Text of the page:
Compania Embotelladora Carty, S. A., Appellant, v. Seven-up Company, Appellee, 279 F.2d 175 (5th Cir. 1960)

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US Court of Appeals for the Fifth Circuit - 279 F.2d 175 (5th Cir. 1960) June 10, 1960
Rehearing Denied July 28, 1960

John D. McKee, Jr., Walter Humkey, Miami, Fla., Fowler, White, Gillen, Humkey & Trenam, Miami, Fla., of counsel, for appellant.

Louis S. Bonsteel, David W. Dyer, Miami, Fla., Smathers, Thompson & Dyer, Miami, Fla., of counsel, for appellee.

Before TUTTLE, CAMERON and WISDOM, Circuit Judges.

PER CURIAM.


This appeal presents the question whether service of process on the Seven-Up Bottling Co. of Miami, Inc. as the alleged agent of the defendant, the Seven-Up Company, a Missouri corporation, is adequate service so as to confer jurisdiction on the District Court for the Southern District of Florida.1  The District Judge held that service on the Miami dealer was not service on the defendant and dismissed the suit.

The defendant has its principal place of business in St. Louis, Missouri and is the sole owner of trademarks, copyrights, and formula relating to a soft drink called "7-Up". The Seven-Up Bottling Company of Miami, Inc. bottles and sells the drink, using an extract or syrup purchased from the defendant under a contract giving the dealer the exclusive right to sell "7-Up" in Miami. The local dealer supplies its own bottles, crowns, and ingredients other than the extract. The Missouri company exercises no control over the local bottler except in the sense that unless the local bottler complies with certain standards, common to Seven-Up dealers, it may lose its franchise. The Miami dealer had no power to bind the Missouri corporation. The bottling company's sales were for its benefit; the Missouri company benefited only from the sales of the extract to the dealer.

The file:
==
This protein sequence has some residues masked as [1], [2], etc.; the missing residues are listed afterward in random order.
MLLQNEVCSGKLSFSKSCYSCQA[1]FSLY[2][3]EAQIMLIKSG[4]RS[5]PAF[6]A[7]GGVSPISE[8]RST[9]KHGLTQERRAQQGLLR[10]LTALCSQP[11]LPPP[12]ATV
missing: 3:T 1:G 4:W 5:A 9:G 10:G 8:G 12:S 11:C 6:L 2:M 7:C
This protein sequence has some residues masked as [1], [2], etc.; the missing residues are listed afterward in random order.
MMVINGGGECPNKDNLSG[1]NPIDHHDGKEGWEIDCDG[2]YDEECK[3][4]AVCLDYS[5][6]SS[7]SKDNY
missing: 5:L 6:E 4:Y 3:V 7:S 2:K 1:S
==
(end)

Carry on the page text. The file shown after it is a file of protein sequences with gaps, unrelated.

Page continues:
We have carefully considered the pleadings, the depositions, and the exhibits, especially the "Territory Agreement" between the Seven-Up Company of Missouri and its Miami dealer. We agree with the district court that in the circumstances of this case service on the local dealer, the Seven-Up Bottling Company of Miami, Inc., cannot be said to be adequate service upon the Seven-Up Company of Missouri. Stanga v. McCormick Shipping Corp., 5 Cir., 1959, 268 F.2d 544; Valdosta Milling Co. v. Garretson, Fla., 54 So. 2d 196; 113 A.L.R. 9, 108. Cf. Roumel v. Drill Well Oil Company, 5 Cir., 1959, 270 F.2d 550.

Affirmed.

 1

Section 47.171, Florida Statutes, F.S.A., provides:

"When any domestic or foreign corporation shall fail to comply with §§ 47.34 and 47.35 relating to the designation of the place for service of process, or in the alternative, with § 47.36, relating to the designation of the office of the clerk of the circuit court as a place for service of process, then process directed to any domestic corporation failing to comply with said sections may be served upon any officer or agent of such domestic corporation resident in the state or transacting business for it in the state. Process directed to any foreign corporation failing to comply with said sections may be served upon any agent of such foreign corporation transacting business for it in Florida. Laws 1957, c. 57-97, § 2."